The AMD Radeon VII Review: An Unexpected Shot At The High-Endby Nate Oh on February 7, 2019 9:00 AM EST
Wolfenstein II: The New Colossus (Vulkan)
id Software is popularly known for a few games involving shooting stuff until it dies, just with different 'stuff' for each one: Nazis, demons, or other players while scorning the laws of physics. Wolfenstein II is the latest of the first, the sequel of a modern reboot series developed by MachineGames and built on id Tech 6. While the tone is significantly less pulpy nowadays, the game is still a frenetic FPS at heart, succeeding DOOM as a modern Vulkan flagship title and arriving as a pure Vullkan implementation rather than the originally OpenGL DOOM.
Featuring a Nazi-occupied America of 1961, Wolfenstein II is lushly designed yet not oppressively intensive on the hardware, something that goes well with its pace of action that emerge suddenly from a level design flush with alternate historical details.
The highest quality preset, "Mein leben!", was used. Wolfenstein II also features Vega-centric GPU Culling and Rapid Packed Math, as well as Radeon-centric Deferred Rendering; in accordance with the preset, neither GPU Culling nor Deferred Rendering was enabled.
We've known that Wolfenstein II enjoys its framebuffer, and to explain the obvious outlier first the Fury X's 4GB HBM1 simply isn't enough for smooth gameplay. The resulting performance is better conveyed by 99th percentile framerates, and even at 1080p the amount of stuttering renders the game unplayable.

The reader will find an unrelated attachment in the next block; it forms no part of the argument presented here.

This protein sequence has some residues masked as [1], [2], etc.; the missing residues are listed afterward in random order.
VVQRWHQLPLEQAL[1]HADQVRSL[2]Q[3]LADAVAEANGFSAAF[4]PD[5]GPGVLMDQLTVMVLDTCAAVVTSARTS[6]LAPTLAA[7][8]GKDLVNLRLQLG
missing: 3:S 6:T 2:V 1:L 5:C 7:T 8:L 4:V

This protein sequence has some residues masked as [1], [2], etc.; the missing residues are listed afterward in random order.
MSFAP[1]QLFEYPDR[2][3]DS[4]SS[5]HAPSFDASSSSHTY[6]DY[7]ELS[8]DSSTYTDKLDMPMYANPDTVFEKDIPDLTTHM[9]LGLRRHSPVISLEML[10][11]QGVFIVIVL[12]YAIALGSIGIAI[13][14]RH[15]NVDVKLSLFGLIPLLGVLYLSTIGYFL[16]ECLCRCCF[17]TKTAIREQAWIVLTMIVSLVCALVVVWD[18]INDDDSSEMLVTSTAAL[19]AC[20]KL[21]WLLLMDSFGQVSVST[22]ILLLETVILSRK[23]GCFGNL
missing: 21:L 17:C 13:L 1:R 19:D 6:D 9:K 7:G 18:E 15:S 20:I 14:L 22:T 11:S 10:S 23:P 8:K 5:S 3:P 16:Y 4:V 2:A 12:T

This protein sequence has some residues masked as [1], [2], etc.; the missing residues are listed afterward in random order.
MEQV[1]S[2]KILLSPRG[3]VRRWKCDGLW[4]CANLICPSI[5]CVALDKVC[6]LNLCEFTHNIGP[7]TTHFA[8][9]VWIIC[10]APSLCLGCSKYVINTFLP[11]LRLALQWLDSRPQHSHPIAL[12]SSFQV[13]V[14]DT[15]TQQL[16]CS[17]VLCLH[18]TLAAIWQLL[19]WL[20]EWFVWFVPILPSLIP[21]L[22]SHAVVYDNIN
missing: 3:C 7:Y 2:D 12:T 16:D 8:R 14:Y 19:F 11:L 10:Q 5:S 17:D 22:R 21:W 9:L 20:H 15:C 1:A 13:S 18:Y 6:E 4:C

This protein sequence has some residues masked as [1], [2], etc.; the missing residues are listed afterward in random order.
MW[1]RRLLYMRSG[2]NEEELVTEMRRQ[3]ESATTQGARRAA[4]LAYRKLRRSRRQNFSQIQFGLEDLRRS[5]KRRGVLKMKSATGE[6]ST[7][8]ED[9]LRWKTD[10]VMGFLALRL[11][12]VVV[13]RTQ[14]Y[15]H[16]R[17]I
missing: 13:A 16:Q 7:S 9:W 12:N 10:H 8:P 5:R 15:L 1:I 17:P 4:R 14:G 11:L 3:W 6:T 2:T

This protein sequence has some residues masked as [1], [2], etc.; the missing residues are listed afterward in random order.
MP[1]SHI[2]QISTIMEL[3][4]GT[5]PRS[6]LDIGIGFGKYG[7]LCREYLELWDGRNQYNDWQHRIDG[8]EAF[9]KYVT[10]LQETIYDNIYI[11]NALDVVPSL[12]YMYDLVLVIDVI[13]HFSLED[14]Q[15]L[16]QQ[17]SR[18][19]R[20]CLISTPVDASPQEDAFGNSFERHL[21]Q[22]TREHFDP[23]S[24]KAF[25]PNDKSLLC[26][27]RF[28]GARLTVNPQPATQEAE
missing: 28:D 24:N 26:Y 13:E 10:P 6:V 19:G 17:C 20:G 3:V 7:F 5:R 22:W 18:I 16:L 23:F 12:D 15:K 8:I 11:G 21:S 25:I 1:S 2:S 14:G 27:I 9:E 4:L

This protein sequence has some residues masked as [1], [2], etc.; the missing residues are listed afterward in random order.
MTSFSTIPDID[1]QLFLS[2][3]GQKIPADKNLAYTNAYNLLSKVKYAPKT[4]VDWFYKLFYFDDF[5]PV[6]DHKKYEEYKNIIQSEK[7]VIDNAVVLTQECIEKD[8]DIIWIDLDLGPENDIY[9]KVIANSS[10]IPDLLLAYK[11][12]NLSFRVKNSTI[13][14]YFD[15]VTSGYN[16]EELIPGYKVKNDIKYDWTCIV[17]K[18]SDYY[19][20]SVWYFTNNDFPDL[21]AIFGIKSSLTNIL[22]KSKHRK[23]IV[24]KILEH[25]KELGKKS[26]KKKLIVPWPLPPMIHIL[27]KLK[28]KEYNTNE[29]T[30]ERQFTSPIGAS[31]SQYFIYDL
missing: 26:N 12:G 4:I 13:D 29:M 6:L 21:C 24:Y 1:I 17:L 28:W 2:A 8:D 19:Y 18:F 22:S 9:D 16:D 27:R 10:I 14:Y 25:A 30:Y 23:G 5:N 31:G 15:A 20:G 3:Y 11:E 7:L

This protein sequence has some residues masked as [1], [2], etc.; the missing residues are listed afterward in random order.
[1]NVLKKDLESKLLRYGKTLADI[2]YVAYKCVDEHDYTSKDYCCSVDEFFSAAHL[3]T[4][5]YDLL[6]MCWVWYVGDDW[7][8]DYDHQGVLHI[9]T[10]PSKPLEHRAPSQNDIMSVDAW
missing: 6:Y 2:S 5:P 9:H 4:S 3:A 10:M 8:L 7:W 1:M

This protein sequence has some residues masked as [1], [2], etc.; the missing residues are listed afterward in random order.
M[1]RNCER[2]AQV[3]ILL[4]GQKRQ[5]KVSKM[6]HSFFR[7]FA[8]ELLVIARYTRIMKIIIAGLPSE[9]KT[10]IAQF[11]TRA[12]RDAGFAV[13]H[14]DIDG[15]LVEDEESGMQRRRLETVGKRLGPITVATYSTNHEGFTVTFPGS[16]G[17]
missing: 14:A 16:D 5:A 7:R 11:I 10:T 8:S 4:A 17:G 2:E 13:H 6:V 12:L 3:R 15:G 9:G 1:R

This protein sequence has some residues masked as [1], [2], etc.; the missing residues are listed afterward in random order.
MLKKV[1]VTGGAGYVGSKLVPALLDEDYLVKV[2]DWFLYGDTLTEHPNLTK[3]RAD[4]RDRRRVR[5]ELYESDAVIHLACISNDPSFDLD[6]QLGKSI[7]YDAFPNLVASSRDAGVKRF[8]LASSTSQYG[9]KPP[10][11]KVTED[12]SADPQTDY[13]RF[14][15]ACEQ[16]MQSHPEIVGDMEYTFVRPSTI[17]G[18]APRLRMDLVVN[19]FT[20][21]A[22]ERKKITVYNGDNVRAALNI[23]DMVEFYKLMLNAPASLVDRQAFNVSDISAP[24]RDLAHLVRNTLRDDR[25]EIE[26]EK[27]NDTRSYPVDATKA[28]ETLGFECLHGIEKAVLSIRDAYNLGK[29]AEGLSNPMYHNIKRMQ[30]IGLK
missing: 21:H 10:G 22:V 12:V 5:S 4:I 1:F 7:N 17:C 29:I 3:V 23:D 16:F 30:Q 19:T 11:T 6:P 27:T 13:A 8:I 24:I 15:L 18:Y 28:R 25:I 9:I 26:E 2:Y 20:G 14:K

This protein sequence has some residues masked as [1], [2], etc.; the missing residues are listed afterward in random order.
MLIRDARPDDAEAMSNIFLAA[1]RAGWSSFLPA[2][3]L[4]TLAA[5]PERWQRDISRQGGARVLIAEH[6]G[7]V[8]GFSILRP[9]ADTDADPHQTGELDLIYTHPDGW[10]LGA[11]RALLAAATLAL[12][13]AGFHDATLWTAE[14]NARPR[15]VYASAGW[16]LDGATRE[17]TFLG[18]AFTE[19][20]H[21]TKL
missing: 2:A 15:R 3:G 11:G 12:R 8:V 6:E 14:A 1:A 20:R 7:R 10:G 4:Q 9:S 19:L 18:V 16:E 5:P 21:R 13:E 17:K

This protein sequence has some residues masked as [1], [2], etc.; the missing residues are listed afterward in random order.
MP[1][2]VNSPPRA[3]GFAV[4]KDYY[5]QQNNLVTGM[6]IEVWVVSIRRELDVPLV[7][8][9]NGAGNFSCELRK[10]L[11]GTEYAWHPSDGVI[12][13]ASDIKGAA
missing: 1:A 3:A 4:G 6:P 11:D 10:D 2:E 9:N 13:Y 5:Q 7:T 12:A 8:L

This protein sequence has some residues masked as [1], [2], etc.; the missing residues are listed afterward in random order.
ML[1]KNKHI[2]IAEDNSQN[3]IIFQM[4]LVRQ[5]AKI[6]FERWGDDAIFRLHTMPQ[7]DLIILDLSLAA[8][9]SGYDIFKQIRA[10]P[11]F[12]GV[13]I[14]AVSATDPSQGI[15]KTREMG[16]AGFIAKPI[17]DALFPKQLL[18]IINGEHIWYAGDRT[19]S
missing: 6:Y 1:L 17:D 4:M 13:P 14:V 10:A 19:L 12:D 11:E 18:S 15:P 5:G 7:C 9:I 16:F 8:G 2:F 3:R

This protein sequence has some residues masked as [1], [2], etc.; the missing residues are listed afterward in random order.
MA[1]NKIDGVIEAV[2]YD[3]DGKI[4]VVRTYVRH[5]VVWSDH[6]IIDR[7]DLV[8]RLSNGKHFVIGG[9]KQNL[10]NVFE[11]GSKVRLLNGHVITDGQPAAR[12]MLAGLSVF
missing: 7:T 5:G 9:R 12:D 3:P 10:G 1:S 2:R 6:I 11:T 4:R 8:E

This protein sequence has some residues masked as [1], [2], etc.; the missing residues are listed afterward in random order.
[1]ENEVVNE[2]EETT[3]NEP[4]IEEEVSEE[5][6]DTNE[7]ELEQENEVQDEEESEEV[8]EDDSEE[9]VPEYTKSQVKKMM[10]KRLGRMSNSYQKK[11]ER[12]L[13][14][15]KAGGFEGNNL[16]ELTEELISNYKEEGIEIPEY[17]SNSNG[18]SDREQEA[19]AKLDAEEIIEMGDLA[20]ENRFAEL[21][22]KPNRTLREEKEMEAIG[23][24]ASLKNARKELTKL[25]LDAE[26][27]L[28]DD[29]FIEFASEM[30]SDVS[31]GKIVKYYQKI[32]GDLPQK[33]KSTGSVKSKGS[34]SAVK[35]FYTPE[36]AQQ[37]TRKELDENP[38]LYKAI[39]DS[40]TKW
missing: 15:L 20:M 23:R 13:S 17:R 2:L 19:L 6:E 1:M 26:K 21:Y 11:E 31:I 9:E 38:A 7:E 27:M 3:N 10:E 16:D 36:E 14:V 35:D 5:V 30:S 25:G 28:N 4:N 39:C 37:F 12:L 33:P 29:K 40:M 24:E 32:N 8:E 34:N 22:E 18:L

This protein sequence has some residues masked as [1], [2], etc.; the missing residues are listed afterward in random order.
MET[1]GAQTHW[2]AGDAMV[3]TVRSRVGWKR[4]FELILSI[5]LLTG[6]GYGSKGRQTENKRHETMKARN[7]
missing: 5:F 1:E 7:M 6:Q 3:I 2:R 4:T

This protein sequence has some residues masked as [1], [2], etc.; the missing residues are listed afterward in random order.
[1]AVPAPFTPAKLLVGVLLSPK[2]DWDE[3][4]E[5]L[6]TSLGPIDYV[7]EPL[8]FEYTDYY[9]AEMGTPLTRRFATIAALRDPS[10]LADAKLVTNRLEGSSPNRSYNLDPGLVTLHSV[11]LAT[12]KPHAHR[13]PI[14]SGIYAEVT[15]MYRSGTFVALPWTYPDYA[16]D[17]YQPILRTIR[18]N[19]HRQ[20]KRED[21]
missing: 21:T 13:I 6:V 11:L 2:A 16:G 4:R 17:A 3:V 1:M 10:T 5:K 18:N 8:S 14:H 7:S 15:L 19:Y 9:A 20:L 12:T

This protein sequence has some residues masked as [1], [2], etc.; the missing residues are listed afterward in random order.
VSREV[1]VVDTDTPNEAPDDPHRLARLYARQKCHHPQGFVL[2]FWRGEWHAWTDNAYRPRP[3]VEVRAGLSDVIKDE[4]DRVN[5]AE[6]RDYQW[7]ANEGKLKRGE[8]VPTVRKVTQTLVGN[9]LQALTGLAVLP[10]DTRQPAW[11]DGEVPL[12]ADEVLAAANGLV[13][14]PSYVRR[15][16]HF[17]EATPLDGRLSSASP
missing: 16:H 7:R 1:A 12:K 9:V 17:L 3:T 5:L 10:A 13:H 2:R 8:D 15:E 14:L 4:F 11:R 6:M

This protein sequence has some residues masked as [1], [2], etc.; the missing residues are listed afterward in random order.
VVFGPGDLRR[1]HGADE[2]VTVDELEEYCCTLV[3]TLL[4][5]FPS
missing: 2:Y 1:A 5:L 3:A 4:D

Returning to the rest of the cards, Wolfenstein II's penchant for current-generation architectures (i.e. Turing, Vega) is again on display. Here, the Pascal-based GTX 1080 Ti FE isn't in the running for best-in-class, with the RTX 2080 taking pole and Radeon VII in a close second. Once again, the raw lead in average frametimes grows at lower resolutions, indicating that the Radeon VII is indeed a few shades slower than the reference RTX 2080, but judging from 99th percentile data the real-world difference is close to nil.
Compared to the RX Vega 64, the performance uplift is exactly 24% at 4K and 25% at 1440p, an amusing coincidence given the guidance of 25% given earlier.